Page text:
circa 1840: English novelist Charlotte Brontë (1816 – 1855), author of Jane Eyre.
Earl Grey tea was named after Charles Grey, the 2nd Earl of Grey, who was prime minister of England in the 1800s. Earl Grey is a black tea infused with bergamot, which gives the tea its citrusy flavor.
Charles Grey, 2nd Earl Grey by George Romney. Whig politician and British Prime Minister (22 November 1830 – 16 July 1834).
We are pairing Twinings Earl Grey with Jane Eyre because the tea is dark and moody but is uplifted with citrus. The book’s plot is dark and moody too, but is uplifted with a happy ending (let’s not even touch on the “madwoman” in the attic plot line because I still don’t know how to wrap my head around that).
Which tea would you pair with Jane Eyre?
Also, I created a Pinterest board for this post. xoxo, Jane
I have different favorite novels depending on my mood or what I’m currently reading. There are, however, two novels that are always my favorites: Persuasion by Jane Austen and Jane Eyre by Charlotte Brontë.
Out of all the Austen novels, I find that Persuasion is the most romantic and heart-warming. It’s about love lost and love found. The heroine, Miss Anne Elliott, is older than the usual Austen heroine (27) and we meet her when she has already suffered and endured a broken heart. She is steadfast and strong (as are all Austen heroines), and I love, love, love her rapturously romantic happy ending with the one and only man she has ever loved. (The tall, dashing and handsome Captain Wentworth is my favorite Austen hero.)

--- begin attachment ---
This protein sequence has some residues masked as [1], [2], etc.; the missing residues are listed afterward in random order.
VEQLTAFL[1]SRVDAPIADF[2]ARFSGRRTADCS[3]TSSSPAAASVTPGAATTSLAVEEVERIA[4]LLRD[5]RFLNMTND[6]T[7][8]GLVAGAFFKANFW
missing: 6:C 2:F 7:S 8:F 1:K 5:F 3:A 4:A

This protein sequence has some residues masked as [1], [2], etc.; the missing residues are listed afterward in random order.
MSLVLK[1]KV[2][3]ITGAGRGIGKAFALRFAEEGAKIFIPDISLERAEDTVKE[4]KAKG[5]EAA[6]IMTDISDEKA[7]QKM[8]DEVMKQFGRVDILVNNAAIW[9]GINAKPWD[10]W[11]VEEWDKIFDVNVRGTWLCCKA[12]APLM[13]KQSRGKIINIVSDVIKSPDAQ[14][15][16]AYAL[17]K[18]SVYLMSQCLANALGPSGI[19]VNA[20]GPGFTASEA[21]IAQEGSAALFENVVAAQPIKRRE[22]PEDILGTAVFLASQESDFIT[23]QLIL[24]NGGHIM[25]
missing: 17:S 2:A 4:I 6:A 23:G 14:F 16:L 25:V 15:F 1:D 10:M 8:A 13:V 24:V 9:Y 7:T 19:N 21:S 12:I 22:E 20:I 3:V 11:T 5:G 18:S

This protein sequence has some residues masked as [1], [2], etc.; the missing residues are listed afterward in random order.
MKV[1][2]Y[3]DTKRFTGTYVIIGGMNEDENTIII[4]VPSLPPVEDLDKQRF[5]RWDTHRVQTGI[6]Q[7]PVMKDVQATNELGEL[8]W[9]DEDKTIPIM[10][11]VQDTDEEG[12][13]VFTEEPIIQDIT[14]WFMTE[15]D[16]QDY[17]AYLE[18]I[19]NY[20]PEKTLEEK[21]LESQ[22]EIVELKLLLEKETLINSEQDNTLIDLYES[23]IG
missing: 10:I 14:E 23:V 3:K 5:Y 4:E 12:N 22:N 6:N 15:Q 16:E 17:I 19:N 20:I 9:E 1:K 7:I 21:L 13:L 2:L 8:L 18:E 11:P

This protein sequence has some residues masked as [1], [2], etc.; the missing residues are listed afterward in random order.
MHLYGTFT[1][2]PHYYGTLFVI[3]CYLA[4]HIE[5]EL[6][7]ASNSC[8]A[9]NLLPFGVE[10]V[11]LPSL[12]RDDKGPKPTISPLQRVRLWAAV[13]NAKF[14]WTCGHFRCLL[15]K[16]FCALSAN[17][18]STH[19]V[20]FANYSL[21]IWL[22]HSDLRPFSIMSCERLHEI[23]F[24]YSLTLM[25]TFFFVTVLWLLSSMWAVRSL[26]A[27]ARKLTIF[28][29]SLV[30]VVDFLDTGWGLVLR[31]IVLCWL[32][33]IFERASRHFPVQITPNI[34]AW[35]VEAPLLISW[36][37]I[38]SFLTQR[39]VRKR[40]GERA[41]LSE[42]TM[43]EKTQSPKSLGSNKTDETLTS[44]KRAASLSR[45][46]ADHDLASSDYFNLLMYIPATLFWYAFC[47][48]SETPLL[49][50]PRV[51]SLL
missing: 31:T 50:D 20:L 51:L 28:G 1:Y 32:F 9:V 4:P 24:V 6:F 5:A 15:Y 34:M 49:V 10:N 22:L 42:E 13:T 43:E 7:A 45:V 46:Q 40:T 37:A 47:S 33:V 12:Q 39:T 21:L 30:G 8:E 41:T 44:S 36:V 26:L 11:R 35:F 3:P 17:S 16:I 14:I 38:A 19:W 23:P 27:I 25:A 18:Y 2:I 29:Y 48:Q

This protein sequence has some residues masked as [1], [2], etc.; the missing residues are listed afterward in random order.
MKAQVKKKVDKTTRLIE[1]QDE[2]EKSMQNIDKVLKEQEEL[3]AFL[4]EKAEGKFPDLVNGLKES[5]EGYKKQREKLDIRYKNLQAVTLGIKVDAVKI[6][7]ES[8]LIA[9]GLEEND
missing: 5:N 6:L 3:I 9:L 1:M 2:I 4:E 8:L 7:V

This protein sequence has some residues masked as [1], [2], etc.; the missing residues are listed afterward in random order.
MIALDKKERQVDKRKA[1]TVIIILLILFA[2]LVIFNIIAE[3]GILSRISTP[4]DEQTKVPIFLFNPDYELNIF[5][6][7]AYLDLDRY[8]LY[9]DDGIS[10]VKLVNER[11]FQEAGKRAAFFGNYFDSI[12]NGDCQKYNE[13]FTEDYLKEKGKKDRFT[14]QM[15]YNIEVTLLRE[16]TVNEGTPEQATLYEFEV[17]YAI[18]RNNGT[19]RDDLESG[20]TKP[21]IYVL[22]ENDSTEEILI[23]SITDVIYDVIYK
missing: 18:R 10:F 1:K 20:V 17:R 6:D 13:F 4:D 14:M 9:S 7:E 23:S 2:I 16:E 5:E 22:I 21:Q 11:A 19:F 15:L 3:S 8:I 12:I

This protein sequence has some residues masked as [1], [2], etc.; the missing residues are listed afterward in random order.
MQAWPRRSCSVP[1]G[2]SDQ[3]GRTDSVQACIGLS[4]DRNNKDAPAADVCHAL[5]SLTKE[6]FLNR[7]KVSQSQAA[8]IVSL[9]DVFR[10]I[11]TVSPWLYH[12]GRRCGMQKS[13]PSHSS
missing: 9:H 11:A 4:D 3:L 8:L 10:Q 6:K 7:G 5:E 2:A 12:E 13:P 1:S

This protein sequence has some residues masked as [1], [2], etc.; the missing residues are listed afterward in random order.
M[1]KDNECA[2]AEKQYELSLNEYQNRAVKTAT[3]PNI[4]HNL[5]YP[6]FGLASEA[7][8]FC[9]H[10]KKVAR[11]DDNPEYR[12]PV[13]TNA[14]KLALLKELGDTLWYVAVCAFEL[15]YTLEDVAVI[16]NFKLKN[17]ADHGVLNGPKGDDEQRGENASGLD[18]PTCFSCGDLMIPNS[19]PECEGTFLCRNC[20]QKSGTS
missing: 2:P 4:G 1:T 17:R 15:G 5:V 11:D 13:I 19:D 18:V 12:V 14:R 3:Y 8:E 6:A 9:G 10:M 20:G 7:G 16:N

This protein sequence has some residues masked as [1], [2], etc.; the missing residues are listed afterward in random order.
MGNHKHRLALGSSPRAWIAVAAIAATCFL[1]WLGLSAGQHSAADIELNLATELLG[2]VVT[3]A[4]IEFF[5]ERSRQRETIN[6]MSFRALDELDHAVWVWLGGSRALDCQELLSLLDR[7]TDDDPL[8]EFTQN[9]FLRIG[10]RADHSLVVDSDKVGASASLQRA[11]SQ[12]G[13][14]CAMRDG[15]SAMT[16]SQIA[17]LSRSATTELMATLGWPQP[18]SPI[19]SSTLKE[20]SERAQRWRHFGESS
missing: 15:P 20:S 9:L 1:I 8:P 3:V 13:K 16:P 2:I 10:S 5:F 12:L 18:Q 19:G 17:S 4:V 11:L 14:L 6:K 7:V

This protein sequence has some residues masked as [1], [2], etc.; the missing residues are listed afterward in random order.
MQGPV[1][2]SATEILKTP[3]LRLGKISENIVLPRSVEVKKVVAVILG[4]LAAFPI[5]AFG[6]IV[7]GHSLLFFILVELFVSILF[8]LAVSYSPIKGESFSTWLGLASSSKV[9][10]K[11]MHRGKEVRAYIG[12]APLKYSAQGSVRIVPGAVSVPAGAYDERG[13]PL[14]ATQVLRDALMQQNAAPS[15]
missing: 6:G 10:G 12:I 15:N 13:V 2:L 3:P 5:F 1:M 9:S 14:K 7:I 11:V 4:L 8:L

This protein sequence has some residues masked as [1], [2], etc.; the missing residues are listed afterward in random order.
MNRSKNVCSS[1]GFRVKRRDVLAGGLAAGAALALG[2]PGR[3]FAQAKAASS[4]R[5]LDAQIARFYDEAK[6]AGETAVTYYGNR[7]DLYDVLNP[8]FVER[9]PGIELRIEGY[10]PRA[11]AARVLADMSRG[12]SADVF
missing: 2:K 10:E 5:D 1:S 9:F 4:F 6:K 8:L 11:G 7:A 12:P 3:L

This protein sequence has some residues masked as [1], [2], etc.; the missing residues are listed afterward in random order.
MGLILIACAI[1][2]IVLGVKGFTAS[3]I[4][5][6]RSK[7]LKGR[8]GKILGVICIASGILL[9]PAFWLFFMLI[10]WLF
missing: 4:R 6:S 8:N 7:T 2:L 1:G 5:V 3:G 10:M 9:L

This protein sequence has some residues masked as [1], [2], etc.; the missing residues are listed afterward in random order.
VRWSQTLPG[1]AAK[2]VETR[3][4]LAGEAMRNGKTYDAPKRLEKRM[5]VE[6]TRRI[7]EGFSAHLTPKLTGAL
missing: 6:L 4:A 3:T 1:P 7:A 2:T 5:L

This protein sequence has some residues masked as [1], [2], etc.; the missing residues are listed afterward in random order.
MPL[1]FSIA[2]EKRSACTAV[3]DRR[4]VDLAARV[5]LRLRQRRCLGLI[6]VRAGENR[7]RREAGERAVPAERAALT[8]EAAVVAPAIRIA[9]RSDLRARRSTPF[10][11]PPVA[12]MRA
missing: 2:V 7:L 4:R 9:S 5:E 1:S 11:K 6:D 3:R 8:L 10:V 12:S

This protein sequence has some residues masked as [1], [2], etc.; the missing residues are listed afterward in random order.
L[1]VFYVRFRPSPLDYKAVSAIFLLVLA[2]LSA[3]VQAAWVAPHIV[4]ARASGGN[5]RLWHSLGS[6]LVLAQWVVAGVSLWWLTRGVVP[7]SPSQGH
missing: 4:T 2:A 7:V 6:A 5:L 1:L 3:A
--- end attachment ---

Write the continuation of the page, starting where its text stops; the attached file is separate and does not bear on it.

“You pierce my soul. I am half agony, half hope. Tell me not that I am too late, that such precious feelings are gone for ever. I offer myself to you again with a heart even more your own than when you almost broke it, eight years and a half ago. Dare not say that man forgets sooner than woman, that his love has an earlier death. I have loved none but you.” – Captain Wentworth
Jane Eyre is my other favorite because I can relate with Jane a little bit. I, too, was left without parents at a young age and lived with relatives and older siblings throughout my childhood. I probably wasn’t treated as nicely as children should be treated and I probably wasn’t really wanted and was taken in as an obligation. When I first picked up Jane Eyre at age 16 I felt a kinship with her.
Late last year, I donated my older copies of Persuasion and Jane Eyre and replaced them with these beautiful Penguin editions.